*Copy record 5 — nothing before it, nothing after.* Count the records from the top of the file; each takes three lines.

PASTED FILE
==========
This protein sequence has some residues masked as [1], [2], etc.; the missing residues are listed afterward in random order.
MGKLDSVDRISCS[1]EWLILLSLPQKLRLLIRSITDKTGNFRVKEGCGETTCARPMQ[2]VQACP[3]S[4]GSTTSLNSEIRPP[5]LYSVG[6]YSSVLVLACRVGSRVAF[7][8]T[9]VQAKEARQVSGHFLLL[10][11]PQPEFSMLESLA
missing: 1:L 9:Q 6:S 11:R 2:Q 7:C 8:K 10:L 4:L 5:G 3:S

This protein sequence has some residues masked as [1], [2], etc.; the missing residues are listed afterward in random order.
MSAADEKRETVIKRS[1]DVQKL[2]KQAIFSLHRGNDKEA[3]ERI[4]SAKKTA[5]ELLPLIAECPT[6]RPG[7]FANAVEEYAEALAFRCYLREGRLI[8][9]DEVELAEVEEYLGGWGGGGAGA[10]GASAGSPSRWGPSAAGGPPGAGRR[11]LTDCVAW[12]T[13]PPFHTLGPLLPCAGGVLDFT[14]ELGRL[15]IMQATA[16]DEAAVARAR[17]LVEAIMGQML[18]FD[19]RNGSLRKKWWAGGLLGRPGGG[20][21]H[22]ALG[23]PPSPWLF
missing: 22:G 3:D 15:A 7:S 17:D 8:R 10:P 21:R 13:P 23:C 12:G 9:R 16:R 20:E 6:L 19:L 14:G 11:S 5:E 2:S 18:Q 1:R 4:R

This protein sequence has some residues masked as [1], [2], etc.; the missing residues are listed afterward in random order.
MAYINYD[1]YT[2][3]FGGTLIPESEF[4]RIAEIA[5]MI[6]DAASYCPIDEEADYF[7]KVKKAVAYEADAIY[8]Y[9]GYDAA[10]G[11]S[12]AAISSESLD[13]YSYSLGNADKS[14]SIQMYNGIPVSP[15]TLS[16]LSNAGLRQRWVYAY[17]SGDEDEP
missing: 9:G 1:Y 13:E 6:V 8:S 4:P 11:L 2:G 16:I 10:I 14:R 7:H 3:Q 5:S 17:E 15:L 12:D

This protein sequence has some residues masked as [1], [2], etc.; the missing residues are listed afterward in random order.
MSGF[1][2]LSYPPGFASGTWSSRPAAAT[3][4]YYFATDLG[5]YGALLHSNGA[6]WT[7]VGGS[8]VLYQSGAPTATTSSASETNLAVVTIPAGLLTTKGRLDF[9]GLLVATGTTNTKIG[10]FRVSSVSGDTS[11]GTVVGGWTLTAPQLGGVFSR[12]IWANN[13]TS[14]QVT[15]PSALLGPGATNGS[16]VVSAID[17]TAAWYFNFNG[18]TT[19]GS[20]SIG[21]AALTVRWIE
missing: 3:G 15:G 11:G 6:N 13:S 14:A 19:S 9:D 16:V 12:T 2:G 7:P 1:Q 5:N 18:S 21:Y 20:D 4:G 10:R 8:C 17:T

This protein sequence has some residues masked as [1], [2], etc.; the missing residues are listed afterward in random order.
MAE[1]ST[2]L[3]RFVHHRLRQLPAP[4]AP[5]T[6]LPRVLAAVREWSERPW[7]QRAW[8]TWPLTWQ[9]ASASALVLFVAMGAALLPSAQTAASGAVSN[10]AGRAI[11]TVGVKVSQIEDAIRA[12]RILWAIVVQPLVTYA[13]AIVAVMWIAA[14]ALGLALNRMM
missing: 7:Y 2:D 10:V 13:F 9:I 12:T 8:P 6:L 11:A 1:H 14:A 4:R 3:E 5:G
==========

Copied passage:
This protein sequence has some residues masked as [1], [2], etc.; the missing residues are listed afterward in random order.
MAE[1]ST[2]L[3]RFVHHRLRQLPAP[4]AP[5]T[6]LPRVLAAVREWSERPW[7]QRAW[8]TWPLTWQ[9]ASASALVLFVAMGAALLPSAQTAASGAVSN[10]AGRAI[11]TVGVKVSQIEDAIRA[12]RILWAIVVQPLVTYA[13]AIVAVMWIAA[14]ALGLALNRMM
missing: 7:Y 2:D 10:V 13:F 9:I 12:T 8:P 6:L 11:A 1:H 14:A 4:R 3:E 5:G